We are a credit broker not a lender, working with selected lenders.
From 1 September, all new cars for the next six months now have the new 66 number plate.
Britons bought more new cars than ever before in 2015 – over 2.5 million, and many predict that 2016 could end up seeing an even higher total as motorists try to avoid car tax reforms set for next April.
Car finance is one of the most common examples of how we pay for ‘large ticket’ items, and a good credit rating can be the difference between getting a good interest rate or not, or sometimes getting any deal at all.
Applying for a loan
If you’re planning on a car finance loan, it’s a good idea to check your Experian Credit Report before you make the application. This allows you to see what the lender would use about you, and gives you the chance to correct any inaccuracies and update any out-of date information. The credit score the lender gives you helps them decide whether to accept you as a customer or not – usually, the higher your credit score, the better your chance of getting your loan.
Experian research* in 2014, of people recently or soon to be married, found that almost seven in ten (69%) pay for their wedding from savings, while around one in five are using some form of credit, whether that be a card, a loan, or paying in instalments.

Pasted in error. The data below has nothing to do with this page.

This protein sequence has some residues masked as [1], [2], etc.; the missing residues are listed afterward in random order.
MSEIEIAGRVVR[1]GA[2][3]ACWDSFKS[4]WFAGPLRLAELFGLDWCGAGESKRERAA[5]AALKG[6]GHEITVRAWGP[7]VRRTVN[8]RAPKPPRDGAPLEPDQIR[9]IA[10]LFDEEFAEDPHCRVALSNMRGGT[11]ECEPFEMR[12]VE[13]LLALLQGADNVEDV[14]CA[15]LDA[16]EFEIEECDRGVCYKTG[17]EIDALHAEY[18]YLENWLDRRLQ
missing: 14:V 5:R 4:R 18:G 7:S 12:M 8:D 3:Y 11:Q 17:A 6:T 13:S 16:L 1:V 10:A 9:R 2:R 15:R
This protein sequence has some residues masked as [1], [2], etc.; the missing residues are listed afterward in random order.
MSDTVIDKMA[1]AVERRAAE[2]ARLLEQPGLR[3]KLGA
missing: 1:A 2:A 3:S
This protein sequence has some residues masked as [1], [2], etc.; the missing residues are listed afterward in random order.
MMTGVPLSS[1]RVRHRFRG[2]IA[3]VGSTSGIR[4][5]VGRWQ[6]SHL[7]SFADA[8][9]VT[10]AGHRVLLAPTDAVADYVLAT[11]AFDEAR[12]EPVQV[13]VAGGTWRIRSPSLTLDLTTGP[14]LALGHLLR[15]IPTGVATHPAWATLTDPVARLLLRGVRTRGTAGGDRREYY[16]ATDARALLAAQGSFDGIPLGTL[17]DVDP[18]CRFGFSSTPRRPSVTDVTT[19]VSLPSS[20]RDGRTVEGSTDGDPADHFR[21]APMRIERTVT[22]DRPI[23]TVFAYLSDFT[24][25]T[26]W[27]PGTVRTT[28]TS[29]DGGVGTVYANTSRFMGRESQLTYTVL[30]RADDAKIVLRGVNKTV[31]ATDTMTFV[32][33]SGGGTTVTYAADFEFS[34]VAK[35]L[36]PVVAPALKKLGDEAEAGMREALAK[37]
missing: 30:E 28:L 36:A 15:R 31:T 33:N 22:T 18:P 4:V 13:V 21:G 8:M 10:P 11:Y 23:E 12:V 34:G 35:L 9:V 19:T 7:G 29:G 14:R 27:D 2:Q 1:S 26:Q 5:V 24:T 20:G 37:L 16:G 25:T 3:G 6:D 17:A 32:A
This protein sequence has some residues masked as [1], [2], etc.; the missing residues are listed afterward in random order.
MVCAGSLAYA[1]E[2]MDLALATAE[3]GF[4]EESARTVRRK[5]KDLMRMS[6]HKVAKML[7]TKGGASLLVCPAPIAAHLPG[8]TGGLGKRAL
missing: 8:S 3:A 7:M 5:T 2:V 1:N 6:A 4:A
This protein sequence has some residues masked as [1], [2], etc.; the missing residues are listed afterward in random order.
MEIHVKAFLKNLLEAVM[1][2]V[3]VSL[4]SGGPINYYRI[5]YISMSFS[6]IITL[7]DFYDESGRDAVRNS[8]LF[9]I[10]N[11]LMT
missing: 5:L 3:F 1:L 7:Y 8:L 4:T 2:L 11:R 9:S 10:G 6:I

In fact, 43% of cohabiting couples had postponed their wedding by an average of a year and two months – due to running into difficulties with their pre-wedding financial planning.
8 quick tips for budgeting for a 2017 wedding
- One year to go is a great time to set achievable targets with clear landmarks ahead – and there’s no better target than the big day itself. Continue reading
As the school holidays come to a close, parents up and down the country are making sure they’ve bought enough stationery, school uniforms and so on ahead of another year of education for their children.
But as well as the essentials, there’s often a hidden cost. New research* (from Sainsbury’s Bank) has found that almost half (48%) of parents feel they need to spend money on items for their children based on peer pressure, such as the latest smartphones, the trendiest clothes or the biggest parties.